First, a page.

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cycling

cycling. A primitive wheeled cycle was exhibited at Paris in 1791 but had to be pushed with the feet, as were the hobby-horses of the 1810s. In the 1860s a front-wheel-drive machine was manufactured—the bone-shaker—and in subsequent decades the front wheel became larger until the penny-farthing had developed. By 1882 speeds of 20 m.p.h. had been attained. The Rover safety model, built at Coventry from 1885, had a rear-wheel chain drive and from 1888 pneumatic tyres could be fitted. Women were able to ride the new models and the industry was established as a major employer in the midlands, turning out 750 bicycles p.a. by the 1890s. Cycle races began early and special tracks were built in the 1880s. The National Cyclists' Union was founded in 1878 and the Cyclists' Touring Club the same year. Time trials began in 1895 and a national championship was introduced in the 1930s. Road racing in Britain was subject to restrictions and did not develop as on the continent. But a Tour of Britain was started in 1951 and became the annual Milk Race. Meanwhile, ordinary cyclists, driven off the road by aggressive motorists, took to the pavements, leaving pedestrians to fend for themselves.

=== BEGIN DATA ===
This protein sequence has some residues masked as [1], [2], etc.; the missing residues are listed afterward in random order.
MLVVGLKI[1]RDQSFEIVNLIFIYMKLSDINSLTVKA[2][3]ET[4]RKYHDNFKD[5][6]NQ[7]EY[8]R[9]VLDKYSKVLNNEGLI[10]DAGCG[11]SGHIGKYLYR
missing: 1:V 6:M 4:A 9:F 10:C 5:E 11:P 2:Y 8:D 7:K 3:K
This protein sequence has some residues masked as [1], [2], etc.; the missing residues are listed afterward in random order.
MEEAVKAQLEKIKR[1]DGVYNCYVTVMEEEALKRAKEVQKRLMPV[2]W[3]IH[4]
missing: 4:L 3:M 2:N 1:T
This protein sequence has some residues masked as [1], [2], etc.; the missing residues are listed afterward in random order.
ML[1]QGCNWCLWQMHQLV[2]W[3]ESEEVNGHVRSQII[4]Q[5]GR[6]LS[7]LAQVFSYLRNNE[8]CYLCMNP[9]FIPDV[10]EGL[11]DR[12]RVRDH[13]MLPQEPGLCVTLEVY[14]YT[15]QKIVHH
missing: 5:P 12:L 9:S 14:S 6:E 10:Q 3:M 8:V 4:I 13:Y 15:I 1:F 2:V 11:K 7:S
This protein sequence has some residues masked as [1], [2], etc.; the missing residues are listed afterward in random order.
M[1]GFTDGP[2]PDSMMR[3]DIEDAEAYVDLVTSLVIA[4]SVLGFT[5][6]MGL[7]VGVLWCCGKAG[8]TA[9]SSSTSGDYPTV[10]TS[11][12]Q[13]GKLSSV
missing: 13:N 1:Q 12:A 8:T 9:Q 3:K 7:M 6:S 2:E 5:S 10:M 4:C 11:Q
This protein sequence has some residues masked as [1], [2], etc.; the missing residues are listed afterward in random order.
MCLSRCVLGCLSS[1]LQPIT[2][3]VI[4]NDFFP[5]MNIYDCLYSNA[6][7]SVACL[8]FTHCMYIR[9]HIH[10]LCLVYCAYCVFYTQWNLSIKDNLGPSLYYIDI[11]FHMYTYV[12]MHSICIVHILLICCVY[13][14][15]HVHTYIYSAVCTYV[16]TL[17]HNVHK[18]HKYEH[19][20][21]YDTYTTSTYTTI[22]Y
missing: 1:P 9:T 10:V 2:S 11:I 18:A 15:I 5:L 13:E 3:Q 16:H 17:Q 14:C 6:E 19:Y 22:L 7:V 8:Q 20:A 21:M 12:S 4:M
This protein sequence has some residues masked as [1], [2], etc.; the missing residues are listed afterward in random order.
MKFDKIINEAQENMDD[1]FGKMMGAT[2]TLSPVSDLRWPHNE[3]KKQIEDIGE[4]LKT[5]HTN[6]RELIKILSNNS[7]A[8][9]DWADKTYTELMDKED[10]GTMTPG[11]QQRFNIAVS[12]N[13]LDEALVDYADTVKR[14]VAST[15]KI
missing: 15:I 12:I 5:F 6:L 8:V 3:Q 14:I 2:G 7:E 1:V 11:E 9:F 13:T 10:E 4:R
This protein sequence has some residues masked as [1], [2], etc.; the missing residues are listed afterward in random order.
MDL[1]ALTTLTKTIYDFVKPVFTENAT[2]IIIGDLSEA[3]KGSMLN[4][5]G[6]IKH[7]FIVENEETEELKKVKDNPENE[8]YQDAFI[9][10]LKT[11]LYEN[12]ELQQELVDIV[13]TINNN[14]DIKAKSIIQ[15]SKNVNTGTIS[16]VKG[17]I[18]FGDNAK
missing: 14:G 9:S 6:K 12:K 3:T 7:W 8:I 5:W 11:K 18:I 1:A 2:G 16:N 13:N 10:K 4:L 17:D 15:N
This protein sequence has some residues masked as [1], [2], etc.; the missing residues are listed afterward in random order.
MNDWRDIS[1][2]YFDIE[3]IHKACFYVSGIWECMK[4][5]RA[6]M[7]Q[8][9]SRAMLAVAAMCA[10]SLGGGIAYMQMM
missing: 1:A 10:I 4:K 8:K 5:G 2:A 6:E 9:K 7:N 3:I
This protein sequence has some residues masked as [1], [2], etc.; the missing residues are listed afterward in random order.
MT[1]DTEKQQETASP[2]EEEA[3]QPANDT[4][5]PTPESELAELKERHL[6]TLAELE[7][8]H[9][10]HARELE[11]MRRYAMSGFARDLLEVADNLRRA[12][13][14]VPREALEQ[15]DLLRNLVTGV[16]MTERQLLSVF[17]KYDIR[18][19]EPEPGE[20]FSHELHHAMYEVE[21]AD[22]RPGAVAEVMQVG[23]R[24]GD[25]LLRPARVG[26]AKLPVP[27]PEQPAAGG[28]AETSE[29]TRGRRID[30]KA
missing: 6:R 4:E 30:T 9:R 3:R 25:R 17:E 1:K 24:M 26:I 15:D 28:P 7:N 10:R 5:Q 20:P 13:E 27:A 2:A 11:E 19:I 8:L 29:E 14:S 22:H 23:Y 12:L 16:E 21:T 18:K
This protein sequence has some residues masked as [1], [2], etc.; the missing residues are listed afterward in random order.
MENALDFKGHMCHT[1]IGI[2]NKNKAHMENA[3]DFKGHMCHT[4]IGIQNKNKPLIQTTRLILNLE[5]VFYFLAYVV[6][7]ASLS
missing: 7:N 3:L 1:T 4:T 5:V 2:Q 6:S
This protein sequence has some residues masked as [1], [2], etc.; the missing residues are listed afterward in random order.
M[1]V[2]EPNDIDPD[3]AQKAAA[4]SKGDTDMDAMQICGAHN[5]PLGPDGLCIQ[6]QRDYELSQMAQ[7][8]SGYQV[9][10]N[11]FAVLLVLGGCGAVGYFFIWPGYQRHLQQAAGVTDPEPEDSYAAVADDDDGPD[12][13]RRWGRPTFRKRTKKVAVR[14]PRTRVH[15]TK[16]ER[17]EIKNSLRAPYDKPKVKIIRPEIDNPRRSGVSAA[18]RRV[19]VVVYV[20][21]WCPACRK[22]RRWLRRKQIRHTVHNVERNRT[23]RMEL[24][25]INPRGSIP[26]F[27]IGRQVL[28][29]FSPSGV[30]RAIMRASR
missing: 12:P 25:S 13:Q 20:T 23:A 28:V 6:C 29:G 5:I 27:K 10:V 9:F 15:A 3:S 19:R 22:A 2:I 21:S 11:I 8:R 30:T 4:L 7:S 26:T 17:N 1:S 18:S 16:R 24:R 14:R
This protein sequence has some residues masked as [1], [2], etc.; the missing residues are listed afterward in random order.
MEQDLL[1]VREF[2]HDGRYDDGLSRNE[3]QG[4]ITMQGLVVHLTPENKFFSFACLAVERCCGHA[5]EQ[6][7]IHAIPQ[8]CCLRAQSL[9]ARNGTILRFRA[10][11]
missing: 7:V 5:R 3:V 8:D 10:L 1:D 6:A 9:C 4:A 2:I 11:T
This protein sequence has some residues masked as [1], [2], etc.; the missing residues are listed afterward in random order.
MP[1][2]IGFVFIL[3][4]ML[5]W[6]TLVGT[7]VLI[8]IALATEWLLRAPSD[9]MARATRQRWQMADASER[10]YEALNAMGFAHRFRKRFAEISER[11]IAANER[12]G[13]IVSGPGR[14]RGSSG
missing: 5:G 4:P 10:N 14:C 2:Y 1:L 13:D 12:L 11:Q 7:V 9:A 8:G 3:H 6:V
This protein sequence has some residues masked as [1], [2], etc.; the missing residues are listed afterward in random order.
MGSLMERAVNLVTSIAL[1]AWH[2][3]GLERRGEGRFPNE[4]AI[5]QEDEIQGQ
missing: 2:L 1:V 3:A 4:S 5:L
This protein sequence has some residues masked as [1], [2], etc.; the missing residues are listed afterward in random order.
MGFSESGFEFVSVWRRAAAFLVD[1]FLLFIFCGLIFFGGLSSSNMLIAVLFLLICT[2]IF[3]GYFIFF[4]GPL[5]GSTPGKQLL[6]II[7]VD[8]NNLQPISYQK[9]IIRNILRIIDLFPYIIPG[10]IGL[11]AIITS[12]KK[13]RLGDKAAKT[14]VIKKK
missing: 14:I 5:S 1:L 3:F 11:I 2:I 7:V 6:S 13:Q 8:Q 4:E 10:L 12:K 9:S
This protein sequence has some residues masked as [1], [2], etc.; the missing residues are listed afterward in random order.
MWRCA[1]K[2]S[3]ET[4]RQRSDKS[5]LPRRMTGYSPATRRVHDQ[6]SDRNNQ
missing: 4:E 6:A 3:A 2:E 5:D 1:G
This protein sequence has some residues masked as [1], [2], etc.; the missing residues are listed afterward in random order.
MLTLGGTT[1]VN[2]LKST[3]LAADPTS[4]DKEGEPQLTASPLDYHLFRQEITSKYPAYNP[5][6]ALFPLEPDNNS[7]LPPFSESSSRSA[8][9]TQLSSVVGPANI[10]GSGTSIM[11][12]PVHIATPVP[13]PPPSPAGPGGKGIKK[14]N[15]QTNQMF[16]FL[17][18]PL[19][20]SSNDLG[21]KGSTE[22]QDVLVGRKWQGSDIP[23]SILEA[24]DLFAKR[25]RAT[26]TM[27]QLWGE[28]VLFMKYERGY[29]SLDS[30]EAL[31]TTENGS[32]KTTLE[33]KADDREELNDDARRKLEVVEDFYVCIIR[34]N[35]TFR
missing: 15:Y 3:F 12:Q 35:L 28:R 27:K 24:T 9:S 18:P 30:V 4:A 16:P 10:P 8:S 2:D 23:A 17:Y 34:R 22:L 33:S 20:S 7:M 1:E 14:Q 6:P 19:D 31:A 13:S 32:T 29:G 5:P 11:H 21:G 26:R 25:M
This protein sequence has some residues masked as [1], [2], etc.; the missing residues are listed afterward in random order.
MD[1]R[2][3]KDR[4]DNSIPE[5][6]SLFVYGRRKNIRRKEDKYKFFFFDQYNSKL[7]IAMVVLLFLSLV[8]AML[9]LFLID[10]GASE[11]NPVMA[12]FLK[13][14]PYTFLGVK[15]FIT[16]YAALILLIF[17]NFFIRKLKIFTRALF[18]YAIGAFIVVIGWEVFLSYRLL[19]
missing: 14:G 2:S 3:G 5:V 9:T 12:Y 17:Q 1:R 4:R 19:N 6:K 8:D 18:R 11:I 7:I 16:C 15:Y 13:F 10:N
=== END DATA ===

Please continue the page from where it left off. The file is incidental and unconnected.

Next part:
J. A. Cannon

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cycling

cycling Sport for individuals and teams competing on bicycles. Now a regular event at the Olympic Games, cycle racing first became popular following the invention of the pneumatic tyre (1888). There is a diversity of formats and events, road racing being the best-known form. This takes place outdoors over various distances or time-trials. The most famous cycle race is the Tour de France (inaugurated 1903).

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cycling

cycling: see bicycle racing.

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